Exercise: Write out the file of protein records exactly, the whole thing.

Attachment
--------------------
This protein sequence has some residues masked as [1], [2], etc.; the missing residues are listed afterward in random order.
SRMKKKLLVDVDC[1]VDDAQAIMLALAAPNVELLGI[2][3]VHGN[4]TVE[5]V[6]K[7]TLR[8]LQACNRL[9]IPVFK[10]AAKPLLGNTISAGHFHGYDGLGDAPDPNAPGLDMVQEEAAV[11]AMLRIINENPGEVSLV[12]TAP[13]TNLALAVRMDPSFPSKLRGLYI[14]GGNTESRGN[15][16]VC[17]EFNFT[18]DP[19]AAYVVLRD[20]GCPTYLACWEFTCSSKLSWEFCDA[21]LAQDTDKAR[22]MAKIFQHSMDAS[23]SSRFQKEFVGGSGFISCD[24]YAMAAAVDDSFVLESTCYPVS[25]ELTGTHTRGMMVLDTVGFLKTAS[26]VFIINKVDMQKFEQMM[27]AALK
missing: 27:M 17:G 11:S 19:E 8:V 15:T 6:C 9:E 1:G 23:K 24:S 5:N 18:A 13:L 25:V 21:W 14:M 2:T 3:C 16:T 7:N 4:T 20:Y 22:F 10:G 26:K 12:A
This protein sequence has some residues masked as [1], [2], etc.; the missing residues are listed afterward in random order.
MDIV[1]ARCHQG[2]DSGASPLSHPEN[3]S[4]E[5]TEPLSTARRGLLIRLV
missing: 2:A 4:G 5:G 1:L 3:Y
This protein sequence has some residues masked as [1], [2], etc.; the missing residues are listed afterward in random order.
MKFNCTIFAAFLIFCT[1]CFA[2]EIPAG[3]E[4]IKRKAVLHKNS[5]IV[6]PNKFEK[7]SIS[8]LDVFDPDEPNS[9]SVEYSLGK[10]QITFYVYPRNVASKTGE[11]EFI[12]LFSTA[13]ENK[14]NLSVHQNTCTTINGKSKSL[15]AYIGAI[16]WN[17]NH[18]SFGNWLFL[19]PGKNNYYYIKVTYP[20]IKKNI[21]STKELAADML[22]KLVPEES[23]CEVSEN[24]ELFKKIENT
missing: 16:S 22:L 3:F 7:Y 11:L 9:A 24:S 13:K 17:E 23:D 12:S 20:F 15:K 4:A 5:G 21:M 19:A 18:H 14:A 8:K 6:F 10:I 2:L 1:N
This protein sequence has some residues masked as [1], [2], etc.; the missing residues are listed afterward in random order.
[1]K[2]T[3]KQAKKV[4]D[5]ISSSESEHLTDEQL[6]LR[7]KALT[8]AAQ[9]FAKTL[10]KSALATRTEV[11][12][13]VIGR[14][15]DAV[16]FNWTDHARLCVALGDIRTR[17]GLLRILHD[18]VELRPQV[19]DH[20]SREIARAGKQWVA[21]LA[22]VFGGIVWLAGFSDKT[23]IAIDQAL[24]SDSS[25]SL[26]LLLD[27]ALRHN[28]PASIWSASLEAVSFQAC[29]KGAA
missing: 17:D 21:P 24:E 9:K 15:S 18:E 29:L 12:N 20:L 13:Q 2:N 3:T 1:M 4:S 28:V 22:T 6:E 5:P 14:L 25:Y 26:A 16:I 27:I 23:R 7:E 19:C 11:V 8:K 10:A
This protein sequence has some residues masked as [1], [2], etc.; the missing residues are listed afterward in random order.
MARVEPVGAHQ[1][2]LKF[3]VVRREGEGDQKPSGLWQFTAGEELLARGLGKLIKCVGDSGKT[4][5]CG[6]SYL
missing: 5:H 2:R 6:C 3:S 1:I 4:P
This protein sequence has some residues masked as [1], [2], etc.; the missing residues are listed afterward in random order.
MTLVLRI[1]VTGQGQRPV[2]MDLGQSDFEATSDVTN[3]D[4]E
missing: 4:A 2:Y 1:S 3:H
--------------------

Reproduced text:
This protein sequence has some residues masked as [1], [2], etc.; the missing residues are listed afterward in random order.
SRMKKKLLVDVDC[1]VDDAQAIMLALAAPNVELLGI[2][3]VHGN[4]TVE[5]V[6]K[7]TLR[8]LQACNRL[9]IPVFK[10]AAKPLLGNTISAGHFHGYDGLGDAPDPNAPGLDMVQEEAAV[11]AMLRIINENPGEVSLV[12]TAP[13]TNLALAVRMDPSFPSKLRGLYI[14]GGNTESRGN[15][16]VC[17]EFNFT[18]DP[19]AAYVVLRD[20]GCPTYLACWEFTCSSKLSWEFCDA[21]LAQDTDKAR[22]MAKIFQHSMDAS[23]SSRFQKEFVGGSGFISCD[24]YAMAAAVDDSFVLESTCYPVS[25]ELTGTHTRGMMVLDTVGFLKTAS[26]VFIINKVDMQKFEQMM[27]AALK
missing: 27:M 17:G 11:S 19:E 8:V 15:T 6:C 9:E 1:G 23:K 24:S 5:N 18:A 13:L 25:V 21:W 14:M 2:T 3:C 16:T 7:N 4:T 20:Y 22:F 10:G 26:K 12:A
This protein sequence has some residues masked as [1], [2], etc.; the missing residues are listed afterward in random order.
MDIV[1]ARCHQG[2]DSGASPLSHPEN[3]S[4]E[5]TEPLSTARRGLLIRLV
missing: 2:A 4:G 5:G 1:L 3:Y
This protein sequence has some residues masked as [1], [2], etc.; the missing residues are listed afterward in random order.
MKFNCTIFAAFLIFCT[1]CFA[2]EIPAG[3]E[4]IKRKAVLHKNS[5]IV[6]PNKFEK[7]SIS[8]LDVFDPDEPNS[9]SVEYSLGK[10]QITFYVYPRNVASKTGE[11]EFI[12]LFSTA[13]ENK[14]NLSVHQNTCTTINGKSKSL[15]AYIGAI[16]WN[17]NH[18]SFGNWLFL[19]PGKNNYYYIKVTYP[20]IKKNI[21]STKELAADML[22]KLVPEES[23]CEVSEN[24]ELFKKIENT
missing: 16:S 22:L 3:F 7:Y 11:L 9:A 24:S 13:K 17:E 23:D 12:S 20:F 15:K 4:A 5:G 21:M 19:A 18:H 14:A 8:K 6:F 10:I 2:L 1:N
This protein sequence has some residues masked as [1], [2], etc.; the missing residues are listed afterward in random order.
[1]K[2]T[3]KQAKKV[4]D[5]ISSSESEHLTDEQL[6]LR[7]KALT[8]AAQ[9]FAKTL[10]KSALATRTEV[11][12][13]VIGR[14][15]DAV[16]FNWTDHARLCVALGDIRTR[17]GLLRILHD[18]VELRPQV[19]DH[20]SREIARAGKQWVA[21]LA[22]VFGGIVWLAGFSDKT[23]IAIDQAL[24]SDSS[25]SL[26]LLLD[27]ALRHN[28]PASIWSASLEAVSFQAC[29]KGAA
missing: 17:D 21:P 24:E 9:K 15:S 18:E 29:L 12:N 20:L 13:Q 2:N 3:T 1:M 4:S 28:V 22:T 6:E 5:P 14:L 25:Y 26:A 16:I 27:I 23:R 7:E 19:C 11:V 8:K 10:A
This protein sequence has some residues masked as [1], [2], etc.; the missing residues are listed afterward in random order.
MARVEPVGAHQ[1][2]LKF[3]VVRREGEGDQKPSGLWQFTAGEELLARGLGKLIKCVGDSGKT[4][5]CG[6]SYL
missing: 5:H 2:R 6:C 3:S 1:I 4:P
This protein sequence has some residues masked as [1], [2], etc.; the missing residues are listed afterward in random order.
MTLVLRI[1]VTGQGQRPV[2]MDLGQSDFEATSDVTN[3]D[4]E
missing: 4:A 2:Y 1:S 3:H